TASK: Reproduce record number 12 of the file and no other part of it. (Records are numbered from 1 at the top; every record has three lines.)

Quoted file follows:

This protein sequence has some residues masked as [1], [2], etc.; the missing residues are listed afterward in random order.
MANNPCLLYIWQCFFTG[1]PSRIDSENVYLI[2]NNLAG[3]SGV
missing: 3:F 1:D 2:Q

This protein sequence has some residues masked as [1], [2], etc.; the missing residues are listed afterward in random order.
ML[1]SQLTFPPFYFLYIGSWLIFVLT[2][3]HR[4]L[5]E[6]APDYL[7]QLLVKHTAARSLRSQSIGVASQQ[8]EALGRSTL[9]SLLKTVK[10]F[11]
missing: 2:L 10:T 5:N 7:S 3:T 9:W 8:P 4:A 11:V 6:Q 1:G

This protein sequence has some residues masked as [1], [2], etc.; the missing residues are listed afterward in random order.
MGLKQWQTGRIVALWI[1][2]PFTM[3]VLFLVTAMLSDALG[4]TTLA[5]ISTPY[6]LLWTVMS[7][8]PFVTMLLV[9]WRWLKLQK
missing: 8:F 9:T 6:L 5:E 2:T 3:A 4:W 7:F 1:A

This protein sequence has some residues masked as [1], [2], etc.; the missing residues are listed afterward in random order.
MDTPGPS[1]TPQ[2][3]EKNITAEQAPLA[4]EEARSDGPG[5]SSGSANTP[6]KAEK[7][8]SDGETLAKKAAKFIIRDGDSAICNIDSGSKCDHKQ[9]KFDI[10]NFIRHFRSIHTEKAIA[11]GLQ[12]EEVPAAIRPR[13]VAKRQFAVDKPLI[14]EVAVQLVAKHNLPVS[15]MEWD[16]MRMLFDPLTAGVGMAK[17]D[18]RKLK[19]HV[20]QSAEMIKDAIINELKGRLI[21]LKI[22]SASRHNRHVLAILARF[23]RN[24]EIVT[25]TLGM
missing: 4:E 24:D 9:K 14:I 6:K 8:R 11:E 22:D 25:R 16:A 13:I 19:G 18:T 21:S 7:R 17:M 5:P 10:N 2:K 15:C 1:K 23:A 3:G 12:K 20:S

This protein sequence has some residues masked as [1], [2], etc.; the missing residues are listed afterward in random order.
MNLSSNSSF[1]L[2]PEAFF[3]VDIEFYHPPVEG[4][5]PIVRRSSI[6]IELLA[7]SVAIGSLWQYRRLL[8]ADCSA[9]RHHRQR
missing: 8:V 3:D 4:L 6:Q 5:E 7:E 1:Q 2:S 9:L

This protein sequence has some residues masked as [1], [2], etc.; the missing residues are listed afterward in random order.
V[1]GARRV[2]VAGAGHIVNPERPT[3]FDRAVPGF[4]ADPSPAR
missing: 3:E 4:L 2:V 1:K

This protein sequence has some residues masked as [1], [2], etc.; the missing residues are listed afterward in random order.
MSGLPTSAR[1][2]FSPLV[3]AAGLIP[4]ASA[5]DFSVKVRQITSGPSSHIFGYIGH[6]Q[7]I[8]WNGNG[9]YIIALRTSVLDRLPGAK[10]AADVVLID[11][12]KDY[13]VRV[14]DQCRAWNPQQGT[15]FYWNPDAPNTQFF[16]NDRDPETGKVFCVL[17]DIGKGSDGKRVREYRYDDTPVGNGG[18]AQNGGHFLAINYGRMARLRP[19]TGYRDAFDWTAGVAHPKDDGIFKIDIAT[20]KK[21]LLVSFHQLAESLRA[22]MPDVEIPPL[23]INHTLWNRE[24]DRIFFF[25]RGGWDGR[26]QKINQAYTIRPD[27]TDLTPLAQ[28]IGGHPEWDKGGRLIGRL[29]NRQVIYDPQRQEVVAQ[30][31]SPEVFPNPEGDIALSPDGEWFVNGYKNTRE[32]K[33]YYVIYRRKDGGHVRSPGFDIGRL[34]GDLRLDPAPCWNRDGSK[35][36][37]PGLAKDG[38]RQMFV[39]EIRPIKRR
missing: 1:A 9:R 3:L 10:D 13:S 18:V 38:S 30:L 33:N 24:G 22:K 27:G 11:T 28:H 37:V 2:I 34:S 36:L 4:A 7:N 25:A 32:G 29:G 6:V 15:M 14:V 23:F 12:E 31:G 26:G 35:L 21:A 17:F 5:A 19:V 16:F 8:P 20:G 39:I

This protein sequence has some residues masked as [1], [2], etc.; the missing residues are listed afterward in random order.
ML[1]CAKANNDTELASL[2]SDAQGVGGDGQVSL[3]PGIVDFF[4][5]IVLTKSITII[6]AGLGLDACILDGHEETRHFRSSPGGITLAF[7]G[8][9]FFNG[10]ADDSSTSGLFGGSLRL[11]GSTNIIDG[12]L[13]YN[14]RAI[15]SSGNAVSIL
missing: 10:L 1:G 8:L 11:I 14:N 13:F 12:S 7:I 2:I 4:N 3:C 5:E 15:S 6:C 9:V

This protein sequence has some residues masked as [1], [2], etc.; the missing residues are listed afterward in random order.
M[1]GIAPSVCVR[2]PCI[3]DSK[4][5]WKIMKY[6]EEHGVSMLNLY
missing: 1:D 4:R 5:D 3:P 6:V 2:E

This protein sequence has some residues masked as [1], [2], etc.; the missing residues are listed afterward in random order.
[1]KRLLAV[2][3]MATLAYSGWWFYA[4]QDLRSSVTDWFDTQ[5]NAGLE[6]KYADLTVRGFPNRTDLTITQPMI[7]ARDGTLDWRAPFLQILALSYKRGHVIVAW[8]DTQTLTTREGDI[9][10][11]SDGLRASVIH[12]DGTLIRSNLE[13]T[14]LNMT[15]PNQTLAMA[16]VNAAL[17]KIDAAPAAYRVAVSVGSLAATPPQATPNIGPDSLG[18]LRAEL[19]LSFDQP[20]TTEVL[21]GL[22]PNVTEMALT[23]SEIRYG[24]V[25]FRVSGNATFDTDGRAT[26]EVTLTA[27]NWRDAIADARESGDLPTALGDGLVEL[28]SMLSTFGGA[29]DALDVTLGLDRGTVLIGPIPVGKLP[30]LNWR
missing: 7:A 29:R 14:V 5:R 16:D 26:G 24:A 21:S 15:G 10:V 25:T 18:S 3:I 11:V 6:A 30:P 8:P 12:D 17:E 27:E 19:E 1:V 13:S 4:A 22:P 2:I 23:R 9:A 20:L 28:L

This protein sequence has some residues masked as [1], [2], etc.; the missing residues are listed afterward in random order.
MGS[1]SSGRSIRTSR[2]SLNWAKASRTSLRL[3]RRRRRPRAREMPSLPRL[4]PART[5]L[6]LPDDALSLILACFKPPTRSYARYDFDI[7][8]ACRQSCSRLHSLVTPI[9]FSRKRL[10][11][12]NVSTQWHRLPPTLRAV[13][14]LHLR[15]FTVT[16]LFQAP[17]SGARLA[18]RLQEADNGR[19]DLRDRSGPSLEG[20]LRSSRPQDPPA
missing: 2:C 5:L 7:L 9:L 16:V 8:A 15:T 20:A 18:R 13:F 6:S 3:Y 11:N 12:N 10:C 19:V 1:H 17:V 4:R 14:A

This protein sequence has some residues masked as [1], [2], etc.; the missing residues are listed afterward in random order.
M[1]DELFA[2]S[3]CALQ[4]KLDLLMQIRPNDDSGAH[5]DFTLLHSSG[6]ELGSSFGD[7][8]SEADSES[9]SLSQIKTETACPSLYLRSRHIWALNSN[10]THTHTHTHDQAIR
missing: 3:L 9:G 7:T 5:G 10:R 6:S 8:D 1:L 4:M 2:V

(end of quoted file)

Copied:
This protein sequence has some residues masked as [1], [2], etc.; the missing residues are listed afterward in random order.
M[1]DELFA[2]S[3]CALQ[4]KLDLLMQIRPNDDSGAH[5]DFTLLHSSG[6]ELGSSFGD[7][8]SEADSES[9]SLSQIKTETACPSLYLRSRHIWALNSN[10]THTHTHTHDQAIR
missing: 3:L 9:G 7:T 5:G 10:R 6:S 8:D 1:L 4:M 2:V